According to the Merriam-Webster dictionary, the word stigma is defined as “a mark of shame or discredit.” Stigma has been prevalent in human culture since the establishment of society, with common use traceable back to Ancient Greece, where a stigma was a mark or brand often used on slaves or other individuals to deem them as inferior or morally corrupt to all others.
A social stigma is the disapproval of or discrimination of someone based on perceivable social characteristics, most often dealing with culture, gender, race, and health (illness and disease), according to Erving Goffman, one of the most influential sociologists of the twentieth century.
Stigmas have long been a tool for marginalizing those who embody or portray characteristics deemed unsavory by society. Today, stigma has evolved to indicate “the invisible mark made by negative social perceptions, a mark that can hurt just as much as a physical brand,” according to the Association for Psychological Science.
While race has often been stigmatized, so too have personal struggles with addiction and mental health issues despite decades of anti-stigma campaigns. The symptoms and negative consequences of alcohol and other drug addictions can cause embarrassment and shame amongst those affected and perpetuates the harmful societal perceptions of addiction – exacerbating the difficulties those with addiction and mental health issues already experience.
Most dangerously, the stigma surrounding mental health and addiction often discourages those affected from seeking help, due to the shame they feel in admitting that they have such problems. In fact, only one in ten Americans with a substance use disorder receives proper care for addiction. Given the magnitude of the opioid and addiction crisis gripping our nation, this means a staggering number of people are not receiving the treatment they need, presumably to avoid the negative consequences.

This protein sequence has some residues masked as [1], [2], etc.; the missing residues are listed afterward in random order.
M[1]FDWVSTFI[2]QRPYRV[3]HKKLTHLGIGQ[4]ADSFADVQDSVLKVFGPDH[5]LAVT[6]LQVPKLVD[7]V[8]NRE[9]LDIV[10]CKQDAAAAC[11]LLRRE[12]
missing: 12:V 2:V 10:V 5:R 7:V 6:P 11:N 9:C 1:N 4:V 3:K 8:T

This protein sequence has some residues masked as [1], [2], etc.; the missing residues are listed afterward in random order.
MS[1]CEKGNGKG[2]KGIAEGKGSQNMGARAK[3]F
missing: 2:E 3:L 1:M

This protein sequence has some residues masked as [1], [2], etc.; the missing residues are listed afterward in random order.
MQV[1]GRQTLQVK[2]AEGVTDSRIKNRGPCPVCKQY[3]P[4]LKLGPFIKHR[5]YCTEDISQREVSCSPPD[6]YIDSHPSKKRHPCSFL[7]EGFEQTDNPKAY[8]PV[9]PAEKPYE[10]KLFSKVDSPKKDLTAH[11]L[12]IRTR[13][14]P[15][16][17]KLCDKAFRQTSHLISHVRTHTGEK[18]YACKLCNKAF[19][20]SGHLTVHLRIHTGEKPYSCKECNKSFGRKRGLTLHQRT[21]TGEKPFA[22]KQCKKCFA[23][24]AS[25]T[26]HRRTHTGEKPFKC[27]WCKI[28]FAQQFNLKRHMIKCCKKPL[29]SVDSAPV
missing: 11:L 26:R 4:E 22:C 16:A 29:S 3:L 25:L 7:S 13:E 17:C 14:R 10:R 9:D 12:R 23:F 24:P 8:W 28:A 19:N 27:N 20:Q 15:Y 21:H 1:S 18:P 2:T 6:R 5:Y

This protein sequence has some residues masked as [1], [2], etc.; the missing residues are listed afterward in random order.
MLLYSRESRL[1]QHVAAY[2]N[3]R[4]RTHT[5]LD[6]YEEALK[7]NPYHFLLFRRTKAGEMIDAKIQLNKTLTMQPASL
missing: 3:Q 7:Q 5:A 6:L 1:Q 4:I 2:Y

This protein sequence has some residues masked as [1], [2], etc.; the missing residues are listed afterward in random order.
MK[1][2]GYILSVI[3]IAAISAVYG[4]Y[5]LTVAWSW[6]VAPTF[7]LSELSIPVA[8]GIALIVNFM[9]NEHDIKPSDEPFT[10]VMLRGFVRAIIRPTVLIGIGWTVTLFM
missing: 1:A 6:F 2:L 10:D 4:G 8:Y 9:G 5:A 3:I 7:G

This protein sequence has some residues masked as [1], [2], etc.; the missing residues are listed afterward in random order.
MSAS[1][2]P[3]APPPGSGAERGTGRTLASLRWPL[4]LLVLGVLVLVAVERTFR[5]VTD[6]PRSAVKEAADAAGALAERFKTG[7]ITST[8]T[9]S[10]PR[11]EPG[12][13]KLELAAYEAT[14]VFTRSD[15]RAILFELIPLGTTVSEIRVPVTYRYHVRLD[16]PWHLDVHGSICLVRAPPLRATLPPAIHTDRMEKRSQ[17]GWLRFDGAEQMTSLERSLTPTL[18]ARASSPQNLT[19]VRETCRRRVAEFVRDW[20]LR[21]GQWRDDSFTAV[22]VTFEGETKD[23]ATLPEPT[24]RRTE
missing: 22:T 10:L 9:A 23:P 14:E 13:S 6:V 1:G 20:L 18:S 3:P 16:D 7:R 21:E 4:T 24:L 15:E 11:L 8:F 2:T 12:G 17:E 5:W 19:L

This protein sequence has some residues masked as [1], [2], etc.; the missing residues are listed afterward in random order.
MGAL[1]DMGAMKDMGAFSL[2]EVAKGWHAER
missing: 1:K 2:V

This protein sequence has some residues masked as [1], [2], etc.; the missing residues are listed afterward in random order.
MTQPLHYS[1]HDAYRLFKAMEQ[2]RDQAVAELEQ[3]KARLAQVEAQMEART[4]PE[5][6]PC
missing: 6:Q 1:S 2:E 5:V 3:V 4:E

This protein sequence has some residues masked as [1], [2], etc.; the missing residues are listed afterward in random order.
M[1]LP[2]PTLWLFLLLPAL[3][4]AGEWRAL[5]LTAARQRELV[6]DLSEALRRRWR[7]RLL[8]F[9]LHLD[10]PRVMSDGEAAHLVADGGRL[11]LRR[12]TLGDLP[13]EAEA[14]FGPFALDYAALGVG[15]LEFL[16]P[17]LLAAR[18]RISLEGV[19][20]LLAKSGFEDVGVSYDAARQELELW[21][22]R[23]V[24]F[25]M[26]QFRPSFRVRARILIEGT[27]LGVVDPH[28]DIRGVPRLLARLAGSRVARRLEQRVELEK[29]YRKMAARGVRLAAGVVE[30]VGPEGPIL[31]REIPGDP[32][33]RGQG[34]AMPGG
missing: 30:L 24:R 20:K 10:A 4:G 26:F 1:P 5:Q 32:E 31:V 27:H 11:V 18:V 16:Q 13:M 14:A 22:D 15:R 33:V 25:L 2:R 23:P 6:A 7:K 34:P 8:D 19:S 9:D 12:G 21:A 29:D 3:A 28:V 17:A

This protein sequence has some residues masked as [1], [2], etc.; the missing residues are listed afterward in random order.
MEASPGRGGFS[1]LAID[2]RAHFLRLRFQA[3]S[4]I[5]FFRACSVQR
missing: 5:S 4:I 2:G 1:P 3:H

According to the Hazelden Betty Ford Foundation, “drug and alcohol addiction is too often seen as a moral issue or a criminal matter rather than a health problem,” with many public policies in place that discriminate against individuals with addiction or mental health issues, such as housing policies, mandatory disclosures on job applications. This marginalization is so powerful that it often deters individuals from taking the necessary steps to stay alive.
While debunking these stigmata is key to tackling the addiction crisis in the U.S., unraveling a deep social construct takes more time than those suffering from addiction and mental health may have in their lifetimes. Encouraging measures have, however, been taken to support the de-stigmatization of opioid addiction. For example, during Mental Health Awareness Month (May), Facebook joined forces with the Partnership for Drug-Free Kids and the Center on Addiction to launch a campaign called “Stop Opioid Silence (SOS),” created to remind those struggling and their loved ones that they are not alone.
It is paramount that addiction treatment specialists continue to highlight that addiction is a chronic disease that can be successfully managed and to make treatment as accessible as possible. For those suffering from addiction and mental health disorders, it is important to find a treatment center that offers programs for co-occurring disorders.
By opening a dialogue around addiction and mental health, society can help to “normalize” the subjects, or at the least, eliminate some of the effects the stigmata carry and, in time, will hopefully encourage those who have yet to seek treatment get the help they need.